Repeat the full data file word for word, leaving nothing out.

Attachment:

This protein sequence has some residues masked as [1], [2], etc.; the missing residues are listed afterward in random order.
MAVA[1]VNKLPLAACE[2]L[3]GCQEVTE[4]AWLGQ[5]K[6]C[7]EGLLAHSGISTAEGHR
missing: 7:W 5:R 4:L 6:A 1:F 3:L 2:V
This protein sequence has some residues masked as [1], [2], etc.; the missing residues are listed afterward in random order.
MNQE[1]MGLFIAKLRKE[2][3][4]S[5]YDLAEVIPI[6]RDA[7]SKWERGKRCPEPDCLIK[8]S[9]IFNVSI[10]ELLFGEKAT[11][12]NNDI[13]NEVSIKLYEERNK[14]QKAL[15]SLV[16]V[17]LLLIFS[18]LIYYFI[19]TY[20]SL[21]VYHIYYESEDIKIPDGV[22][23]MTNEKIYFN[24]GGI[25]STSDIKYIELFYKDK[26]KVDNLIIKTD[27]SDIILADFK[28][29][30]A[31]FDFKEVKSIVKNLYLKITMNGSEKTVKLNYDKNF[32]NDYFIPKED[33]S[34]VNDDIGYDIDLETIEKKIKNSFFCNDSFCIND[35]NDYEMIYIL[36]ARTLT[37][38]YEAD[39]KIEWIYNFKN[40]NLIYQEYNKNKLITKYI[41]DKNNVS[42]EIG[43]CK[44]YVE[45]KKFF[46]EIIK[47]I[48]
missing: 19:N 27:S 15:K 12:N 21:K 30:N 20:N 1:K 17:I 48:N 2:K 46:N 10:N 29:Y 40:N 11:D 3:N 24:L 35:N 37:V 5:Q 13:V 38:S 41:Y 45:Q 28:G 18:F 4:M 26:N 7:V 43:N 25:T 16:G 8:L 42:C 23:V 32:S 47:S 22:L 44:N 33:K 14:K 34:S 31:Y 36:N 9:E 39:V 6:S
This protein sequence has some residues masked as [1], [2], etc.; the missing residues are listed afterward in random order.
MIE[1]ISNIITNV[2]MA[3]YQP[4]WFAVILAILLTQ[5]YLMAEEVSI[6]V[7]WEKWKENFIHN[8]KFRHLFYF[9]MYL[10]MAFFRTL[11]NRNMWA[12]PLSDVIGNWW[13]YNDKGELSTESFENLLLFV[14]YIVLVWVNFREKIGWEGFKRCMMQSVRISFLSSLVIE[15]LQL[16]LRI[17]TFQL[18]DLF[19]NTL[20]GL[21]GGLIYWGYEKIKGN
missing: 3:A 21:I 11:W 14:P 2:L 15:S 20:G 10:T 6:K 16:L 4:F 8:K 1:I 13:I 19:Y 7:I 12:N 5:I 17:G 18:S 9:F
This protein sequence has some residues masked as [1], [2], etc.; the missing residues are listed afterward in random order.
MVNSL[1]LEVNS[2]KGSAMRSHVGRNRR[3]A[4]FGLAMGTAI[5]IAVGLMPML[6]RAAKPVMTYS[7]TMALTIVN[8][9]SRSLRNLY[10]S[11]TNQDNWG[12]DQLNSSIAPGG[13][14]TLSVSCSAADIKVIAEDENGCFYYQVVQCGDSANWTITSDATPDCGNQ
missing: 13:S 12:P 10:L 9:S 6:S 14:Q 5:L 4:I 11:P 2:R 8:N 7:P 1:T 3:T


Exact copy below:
This protein sequence has some residues masked as [1], [2], etc.; the missing residues are listed afterward in random order.
MAVA[1]VNKLPLAACE[2]L[3]GCQEVTE[4]AWLGQ[5]K[6]C[7]EGLLAHSGISTAEGHR
missing: 7:W 5:R 4:L 6:A 1:F 3:L 2:V
This protein sequence has some residues masked as [1], [2], etc.; the missing residues are listed afterward in random order.
MNQE[1]MGLFIAKLRKE[2][3][4]S[5]YDLAEVIPI[6]RDA[7]SKWERGKRCPEPDCLIK[8]S[9]IFNVSI[10]ELLFGEKAT[11][12]NNDI[13]NEVSIKLYEERNK[14]QKAL[15]SLV[16]V[17]LLLIFS[18]LIYYFI[19]TY[20]SL[21]VYHIYYESEDIKIPDGV[22][23]MTNEKIYFN[24]GGI[25]STSDIKYIELFYKDK[26]KVDNLIIKTD[27]SDIILADFK[28][29][30]A[31]FDFKEVKSIVKNLYLKITMNGSEKTVKLNYDKNF[32]NDYFIPKED[33]S[34]VNDDIGYDIDLETIEKKIKNSFFCNDSFCIND[35]NDYEMIYIL[36]ARTLT[37][38]YEAD[39]KIEWIYNFKN[40]NLIYQEYNKNKLITKYI[41]DKNNVS[42]EIG[43]CK[44]YVE[45]KKFF[46]EIIK[47]I[48]
missing: 19:N 27:S 15:K 12:N 21:K 30:N 20:N 1:K 17:I 48:N 2:K 46:N 10:N 29:Y 40:N 11:D 3:N 24:L 35:N 37:V 5:Q 13:V 38:S 41:Y 45:Q 28:G 18:F 4:M 26:N 7:V 43:N 25:T 16:G 8:L 42:C 23:V 32:S 47:S 22:L 44:N 33:K 14:K 34:S 31:Y 36:N 9:E 39:V 6:S
This protein sequence has some residues masked as [1], [2], etc.; the missing residues are listed afterward in random order.
MIE[1]ISNIITNV[2]MA[3]YQP[4]WFAVILAILLTQ[5]YLMAEEVSI[6]V[7]WEKWKENFIHN[8]KFRHLFYF[9]MYL[10]MAFFRTL[11]NRNMWA[12]PLSDVIGNWW[13]YNDKGELSTESFENLLLFV[14]YIVLVWVNFREKIGWEGFKRCMMQSVRISFLSSLVIE[15]LQL[16]LRI[17]TFQL[18]DLF[19]NTL[20]GL[21]GGLIYWGYEKIKGN
missing: 3:A 21:I 11:W 14:P 2:L 15:S 20:G 10:T 6:K 16:L 4:F 8:K 1:I 13:I 19:Y 7:I 12:N 5:I 17:G 18:S 9:F
This protein sequence has some residues masked as [1], [2], etc.; the missing residues are listed afterward in random order.
MVNSL[1]LEVNS[2]KGSAMRSHVGRNRR[3]A[4]FGLAMGTAI[5]IAVGLMPML[6]RAAKPVMTYS[7]TMALTIVN[8][9]SRSLRNLY[10]S[11]TNQDNWG[12]DQLNSSIAPGG[13][14]TLSVSCSAADIKVIAEDENGCFYYQVVQCGDSANWTITSDATPDCGNQ
missing: 13:S 12:P 10:L 9:S 6:S 14:Q 5:L 4:I 11:P 2:R 8:N 7:P 1:T 3:T